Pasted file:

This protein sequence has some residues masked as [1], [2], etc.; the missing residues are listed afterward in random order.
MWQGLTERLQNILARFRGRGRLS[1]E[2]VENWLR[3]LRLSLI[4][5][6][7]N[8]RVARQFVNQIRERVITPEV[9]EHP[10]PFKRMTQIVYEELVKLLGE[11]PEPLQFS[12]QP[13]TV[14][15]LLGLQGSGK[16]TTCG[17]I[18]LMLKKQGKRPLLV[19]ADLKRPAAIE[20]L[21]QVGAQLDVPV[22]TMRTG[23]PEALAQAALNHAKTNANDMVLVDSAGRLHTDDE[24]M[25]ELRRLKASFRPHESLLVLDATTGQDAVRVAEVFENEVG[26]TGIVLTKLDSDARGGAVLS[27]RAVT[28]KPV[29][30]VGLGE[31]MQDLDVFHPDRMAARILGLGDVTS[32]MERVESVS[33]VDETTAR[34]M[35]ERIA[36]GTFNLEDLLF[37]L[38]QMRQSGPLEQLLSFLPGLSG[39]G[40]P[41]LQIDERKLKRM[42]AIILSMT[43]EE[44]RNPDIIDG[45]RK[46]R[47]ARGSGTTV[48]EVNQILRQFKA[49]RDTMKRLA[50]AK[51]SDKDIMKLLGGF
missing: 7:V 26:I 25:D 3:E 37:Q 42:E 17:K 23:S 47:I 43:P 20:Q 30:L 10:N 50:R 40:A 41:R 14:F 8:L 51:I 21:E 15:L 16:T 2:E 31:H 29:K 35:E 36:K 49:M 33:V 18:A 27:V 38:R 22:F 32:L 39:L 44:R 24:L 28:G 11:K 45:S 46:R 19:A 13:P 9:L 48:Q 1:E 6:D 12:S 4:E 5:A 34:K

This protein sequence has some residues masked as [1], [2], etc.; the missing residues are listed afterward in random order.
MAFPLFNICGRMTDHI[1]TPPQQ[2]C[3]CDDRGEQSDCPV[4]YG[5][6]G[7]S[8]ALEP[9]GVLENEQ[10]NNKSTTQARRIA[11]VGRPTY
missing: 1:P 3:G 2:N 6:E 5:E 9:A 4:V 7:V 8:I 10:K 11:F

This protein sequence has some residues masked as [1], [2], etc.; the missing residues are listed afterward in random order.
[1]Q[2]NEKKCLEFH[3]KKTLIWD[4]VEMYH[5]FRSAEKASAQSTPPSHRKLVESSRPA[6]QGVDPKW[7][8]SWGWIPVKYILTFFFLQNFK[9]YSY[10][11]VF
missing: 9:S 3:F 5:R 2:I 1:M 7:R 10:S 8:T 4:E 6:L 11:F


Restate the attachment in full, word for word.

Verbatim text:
This protein sequence has some residues masked as [1], [2], etc.; the missing residues are listed afterward in random order.
MWQGLTERLQNILARFRGRGRLS[1]E[2]VENWLR[3]LRLSLI[4][5][6][7]N[8]RVARQFVNQIRERVITPEV[9]EHP[10]PFKRMTQIVYEELVKLLGE[11]PEPLQFS[12]QP[13]TV[14][15]LLGLQGSGK[16]TTCG[17]I[18]LMLKKQGKRPLLV[19]ADLKRPAAIE[20]L[21]QVGAQLDVPV[22]TMRTG[23]PEALAQAALNHAKTNANDMVLVDSAGRLHTDDE[24]M[25]ELRRLKASFRPHESLLVLDATTGQDAVRVAEVFENEVG[26]TGIVLTKLDSDARGGAVLS[27]RAVT[28]KPV[29][30]VGLGE[31]MQDLDVFHPDRMAARILGLGDVTS[32]MERVESVS[33]VDETTAR[34]M[35]ERIA[36]GTFNLEDLLF[37]L[38]QMRQSGPLEQLLSFLPGLSG[39]G[40]P[41]LQIDERKLKRM[42]AIILSMT[43]EE[44]RNPDIIDG[45]RK[46]R[47]ARGSGTTV[48]EVNQILRQFKA[49]RDTMKRLA[50]AK[51]SDKDIMKLLGGF
missing: 7:V 26:I 25:D 3:E 37:Q 42:E 17:K 23:S 47:I 43:P 20:Q 30:L 10:N 50:R 40:A 41:R 14:F 8:L 51:I 21:E 15:L 16:T 2:E 31:H 29:K 35:E 36:K 49:M 33:V 18:A 27:V 38:R 22:F 32:L 39:L 44:R 24:L 28:G 11:K 45:S 46:R 19:A 13:P 9:L 48:Q 1:E 6:D 12:S 4:E 5:A 34:K

This protein sequence has some residues masked as [1], [2], etc.; the missing residues are listed afterward in random order.
MAFPLFNICGRMTDHI[1]TPPQQ[2]C[3]CDDRGEQSDCPV[4]YG[5][6]G[7]S[8]ALEP[9]GVLENEQ[10]NNKSTTQARRIA[11]VGRPTY
missing: 1:P 3:G 2:N 6:E 5:E 9:A 4:V 7:V 8:I 10:K 11:F

This protein sequence has some residues masked as [1], [2], etc.; the missing residues are listed afterward in random order.
[1]Q[2]NEKKCLEFH[3]KKTLIWD[4]VEMYH[5]FRSAEKASAQSTPPSHRKLVESSRPA[6]QGVDPKW[7][8]SWGWIPVKYILTFFFLQNFK[9]YSY[10][11]VF
missing: 9:S 3:F 5:R 2:I 1:M 7:R 10:S 8:T 4:E 6:L 11:F